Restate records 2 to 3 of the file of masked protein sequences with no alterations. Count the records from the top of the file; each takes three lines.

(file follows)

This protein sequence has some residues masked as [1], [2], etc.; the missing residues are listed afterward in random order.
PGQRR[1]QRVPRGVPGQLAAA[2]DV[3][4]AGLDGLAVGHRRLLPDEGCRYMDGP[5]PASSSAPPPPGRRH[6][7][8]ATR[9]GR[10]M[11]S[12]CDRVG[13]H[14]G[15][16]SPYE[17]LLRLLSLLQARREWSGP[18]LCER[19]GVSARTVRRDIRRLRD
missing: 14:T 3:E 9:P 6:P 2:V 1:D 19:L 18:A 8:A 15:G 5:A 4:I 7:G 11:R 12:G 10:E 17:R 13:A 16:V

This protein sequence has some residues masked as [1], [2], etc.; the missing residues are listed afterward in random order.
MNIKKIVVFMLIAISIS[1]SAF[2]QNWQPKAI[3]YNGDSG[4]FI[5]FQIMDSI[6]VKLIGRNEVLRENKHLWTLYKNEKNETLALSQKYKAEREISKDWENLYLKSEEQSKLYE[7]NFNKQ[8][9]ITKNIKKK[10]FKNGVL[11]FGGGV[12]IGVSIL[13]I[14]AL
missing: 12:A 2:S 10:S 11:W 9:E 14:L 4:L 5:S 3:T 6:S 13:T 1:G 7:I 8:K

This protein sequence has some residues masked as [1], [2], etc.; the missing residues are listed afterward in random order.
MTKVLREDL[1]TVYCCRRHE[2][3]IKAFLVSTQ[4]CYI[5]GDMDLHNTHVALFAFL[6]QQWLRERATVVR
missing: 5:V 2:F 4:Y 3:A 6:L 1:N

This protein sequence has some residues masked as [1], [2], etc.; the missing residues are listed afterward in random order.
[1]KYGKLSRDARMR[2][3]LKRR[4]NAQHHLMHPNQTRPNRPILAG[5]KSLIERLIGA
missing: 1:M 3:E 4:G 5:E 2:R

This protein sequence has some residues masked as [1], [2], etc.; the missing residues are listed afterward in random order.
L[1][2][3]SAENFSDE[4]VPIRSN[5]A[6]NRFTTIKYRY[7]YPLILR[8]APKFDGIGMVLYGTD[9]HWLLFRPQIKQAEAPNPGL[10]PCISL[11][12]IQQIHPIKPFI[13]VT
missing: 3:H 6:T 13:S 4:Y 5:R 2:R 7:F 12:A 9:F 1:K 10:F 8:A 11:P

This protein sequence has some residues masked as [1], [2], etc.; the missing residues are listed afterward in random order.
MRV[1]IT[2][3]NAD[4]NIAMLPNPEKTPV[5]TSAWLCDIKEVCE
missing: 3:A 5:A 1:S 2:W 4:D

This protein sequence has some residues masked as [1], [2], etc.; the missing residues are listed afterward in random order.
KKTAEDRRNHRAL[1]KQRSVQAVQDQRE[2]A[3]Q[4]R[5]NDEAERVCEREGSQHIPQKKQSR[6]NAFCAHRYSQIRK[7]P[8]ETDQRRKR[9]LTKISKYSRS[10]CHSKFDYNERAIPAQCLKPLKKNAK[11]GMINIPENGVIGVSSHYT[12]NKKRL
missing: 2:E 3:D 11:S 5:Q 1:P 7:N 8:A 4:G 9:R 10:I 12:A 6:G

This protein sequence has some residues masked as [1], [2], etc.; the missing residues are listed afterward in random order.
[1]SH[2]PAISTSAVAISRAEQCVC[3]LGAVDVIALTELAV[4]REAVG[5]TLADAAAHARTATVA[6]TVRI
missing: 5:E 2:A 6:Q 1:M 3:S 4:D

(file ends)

This protein sequence has some residues masked as [1], [2], etc.; the missing residues are listed afterward in random order.
MNIKKIVVFMLIAISIS[1]SAF[2]QNWQPKAI[3]YNGDSG[4]FI[5]FQIMDSI[6]VKLIGRNEVLRENKHLWTLYKNEKNETLALSQKYKAEREISKDWENLYLKSEEQSKLYE[7]NFNKQ[8][9]ITKNIKKK[10]FKNGVL[11]FGGGV[12]IGVSIL[13]I[14]AL
missing: 12:A 2:S 10:S 11:W 9:E 14:L 4:L 5:S 3:T 6:S 13:T 1:G 7:I 8:K

This protein sequence has some residues masked as [1], [2], etc.; the missing residues are listed afterward in random order.
MTKVLREDL[1]TVYCCRRHE[2][3]IKAFLVSTQ[4]CYI[5]GDMDLHNTHVALFAFL[6]QQWLRERATVVR
missing: 5:V 2:F 4:Y 3:A 6:L 1:N